Change of Plans

There’s the saying about the best laid plans and it’s hit home. Between a week of Mother Nature trying to turn the entire frigging state into the North Pole and the complete wreck that made of schedules and a few other things, I’m running late on getting Jaguar Rising out. But never fear, instead of letting circumstances send me into a tizzy, I sat down yesterday and considered the alternatives–and I admitted that the schedule I’d set for myself as it currently is was more than a bit ambitious, especially considering my muse and her warped sense of what she calls humor. So, without futher dithering, let’s get to it.

I am still going to make sure something gets published every month. Because I refuse to rush Jaguar Rising, I’m going to release a short story later this week. I have two basically ready to go. I’ll do a quick read of both and decide tomorrow which one it will be. That meets my new title every month pledge.

Jaguar Rising, which has taken more twists and turns than even I anticipated will come out next month. I’ll get a pre-order link up probably later this week as well. I’m aiming for mid-March. That’s very workable with where I am in the process right now. Honestly, the biggest issue is that we’ve had a week plus of appointments that have been rescheduled because of the snow and ice and the power and water outages down here. It’s bad enough a week of appointments had to be rescheduled but that is impacting appointments made for this week and next. To give you an idea, it is to the point this week that I am out of the house every day for a minimum of several hours with rescheduled doctor and other appointments.

What does that do with the rest of the year’s schedule?

Right now, I’m simply pushing everything back a month. I will probably adjust it some more once I sit down and take a hard look at it. No, I’m not going to deviate from my pledge to get a new title out each month. This is why I built in months for short stories. But I may adjust where the novels fall. We’ll see as I am able to settle once again into my regular writing schedule.

In the meantime, I’m even more glad than I had been that I bought the ReMarkable tablet. I did my best to keep my electronics charged, I spent a great deal of time on it because there were still the occasional moments when the laptop was out of power. And, doing so, let me work out the last couple of plot points with Rising that still bothered me.

So that’s where we are right now. Here at Casa Verde, we were cold and had more snow and ice over a longer period of time than I ever remember. But we got out lucky compared to so many. No pipes burst. Of course, I don’t know about the sprinkler system and won’t until I turn it back on probably next month. But that’s an easy fix, and something I can do myself. Better yet, it looks like my son who live further south than I do didn’t take any real damage either and he was without power for most of the week.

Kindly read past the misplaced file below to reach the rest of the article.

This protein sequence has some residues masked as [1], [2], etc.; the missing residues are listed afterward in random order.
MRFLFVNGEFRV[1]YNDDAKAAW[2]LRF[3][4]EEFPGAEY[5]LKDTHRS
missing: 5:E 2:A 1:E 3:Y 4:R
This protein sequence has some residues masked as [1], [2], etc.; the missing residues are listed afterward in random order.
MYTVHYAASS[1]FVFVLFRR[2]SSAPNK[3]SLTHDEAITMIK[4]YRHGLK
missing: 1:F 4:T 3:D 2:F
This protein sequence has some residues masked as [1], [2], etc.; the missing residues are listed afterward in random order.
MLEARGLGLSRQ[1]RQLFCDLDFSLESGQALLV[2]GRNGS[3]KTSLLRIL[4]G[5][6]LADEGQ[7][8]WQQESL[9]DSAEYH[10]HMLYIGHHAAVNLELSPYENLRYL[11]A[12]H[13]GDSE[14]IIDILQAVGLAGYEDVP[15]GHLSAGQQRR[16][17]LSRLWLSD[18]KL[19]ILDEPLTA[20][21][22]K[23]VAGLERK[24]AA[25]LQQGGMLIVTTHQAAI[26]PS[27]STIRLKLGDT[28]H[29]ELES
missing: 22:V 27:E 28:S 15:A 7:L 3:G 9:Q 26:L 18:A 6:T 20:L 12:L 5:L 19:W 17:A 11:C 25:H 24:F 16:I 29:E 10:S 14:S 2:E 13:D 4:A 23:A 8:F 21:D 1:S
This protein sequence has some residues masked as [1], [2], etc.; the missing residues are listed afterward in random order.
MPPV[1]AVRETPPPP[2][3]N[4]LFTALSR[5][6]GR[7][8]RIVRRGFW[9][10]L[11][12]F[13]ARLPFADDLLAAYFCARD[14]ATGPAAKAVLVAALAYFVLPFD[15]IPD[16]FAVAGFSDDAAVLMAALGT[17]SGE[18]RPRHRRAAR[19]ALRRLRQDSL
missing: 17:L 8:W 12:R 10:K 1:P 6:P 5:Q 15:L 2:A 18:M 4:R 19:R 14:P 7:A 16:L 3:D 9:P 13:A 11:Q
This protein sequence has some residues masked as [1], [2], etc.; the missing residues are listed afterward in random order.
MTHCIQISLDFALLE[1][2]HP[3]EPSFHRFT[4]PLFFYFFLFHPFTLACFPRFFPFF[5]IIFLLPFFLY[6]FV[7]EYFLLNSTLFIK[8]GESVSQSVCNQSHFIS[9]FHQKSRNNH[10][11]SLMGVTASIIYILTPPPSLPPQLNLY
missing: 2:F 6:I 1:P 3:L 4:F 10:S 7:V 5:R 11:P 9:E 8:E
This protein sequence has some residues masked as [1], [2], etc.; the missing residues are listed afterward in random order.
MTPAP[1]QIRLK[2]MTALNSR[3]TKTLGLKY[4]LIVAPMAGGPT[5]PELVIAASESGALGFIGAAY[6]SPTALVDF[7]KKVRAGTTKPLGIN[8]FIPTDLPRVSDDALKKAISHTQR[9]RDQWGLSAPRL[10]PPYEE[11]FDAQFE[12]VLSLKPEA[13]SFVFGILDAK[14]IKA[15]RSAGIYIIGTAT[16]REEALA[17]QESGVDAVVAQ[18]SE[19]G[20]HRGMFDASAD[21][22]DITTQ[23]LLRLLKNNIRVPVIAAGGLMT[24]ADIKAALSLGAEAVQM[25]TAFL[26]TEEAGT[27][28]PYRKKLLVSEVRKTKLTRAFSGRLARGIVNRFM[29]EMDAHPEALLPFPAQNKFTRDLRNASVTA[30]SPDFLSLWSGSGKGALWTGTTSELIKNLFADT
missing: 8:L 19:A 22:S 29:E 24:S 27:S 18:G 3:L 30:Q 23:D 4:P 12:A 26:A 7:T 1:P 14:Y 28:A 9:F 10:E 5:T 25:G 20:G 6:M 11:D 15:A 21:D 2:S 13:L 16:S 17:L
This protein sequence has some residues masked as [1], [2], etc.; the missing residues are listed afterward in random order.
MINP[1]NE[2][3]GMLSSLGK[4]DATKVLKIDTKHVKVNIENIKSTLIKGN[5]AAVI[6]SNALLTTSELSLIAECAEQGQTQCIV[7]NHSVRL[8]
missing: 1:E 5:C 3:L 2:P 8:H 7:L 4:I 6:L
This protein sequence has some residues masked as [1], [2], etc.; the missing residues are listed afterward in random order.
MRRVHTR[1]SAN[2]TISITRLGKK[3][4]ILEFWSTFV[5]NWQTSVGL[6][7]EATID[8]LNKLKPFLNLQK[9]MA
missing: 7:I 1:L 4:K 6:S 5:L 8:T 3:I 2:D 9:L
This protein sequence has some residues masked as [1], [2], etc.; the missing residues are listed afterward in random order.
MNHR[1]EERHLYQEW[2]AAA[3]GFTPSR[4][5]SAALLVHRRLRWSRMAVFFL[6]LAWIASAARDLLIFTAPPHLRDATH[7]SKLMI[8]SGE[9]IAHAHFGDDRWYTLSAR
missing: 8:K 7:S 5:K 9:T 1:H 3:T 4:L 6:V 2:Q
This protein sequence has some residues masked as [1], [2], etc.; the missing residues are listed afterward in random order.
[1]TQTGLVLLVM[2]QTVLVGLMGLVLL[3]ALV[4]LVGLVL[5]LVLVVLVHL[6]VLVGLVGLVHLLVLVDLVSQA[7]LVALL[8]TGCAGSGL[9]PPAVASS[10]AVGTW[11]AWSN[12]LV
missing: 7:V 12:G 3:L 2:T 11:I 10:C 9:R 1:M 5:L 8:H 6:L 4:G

And, just to head off any discussion about how Texas wouldn’t be in this situation if we had more green power or were on the national grid, I remind you about the problems California and other states have with all their green power and national grid connection. I will aslo remind you that we get approximately a quarter of our power from “green” options and it didn’t work. Turbines froze in their fields. Solar panels were covered with snow and ice. That said, I hope our state legislature takes ERCOT to task for failing to do in-person inspections of the various power plants. ERCOT made the decision not to do more winterization even though they had been told of the need. Someone has to answer for it and ERCOT is the first that should.

And that is all I’m going to say on that topic. Now I’m going to try to get some work done before I have to leave for the first of the rescheduled appointments later this morning.

2 Comments

  1. Don’t forget that the three main power companies in California have made the Public Utilities Commission here their lap dog. Pacific Gas and Electric hikes rates every year and the PUC doesn’t reign them in (currently it is 25¢ per KwH). And for years if not decades, PG&E has done a little infrastructure maintenance as possible which resulted in the San Bruno gas pipeline explosion 10 years ago and the Camp Fire in 2018 which wiped out the town of Paradise (and at 85 killed, the most deadly wildfire in California history. So Texas isn’t alone in having felonious utility companies.

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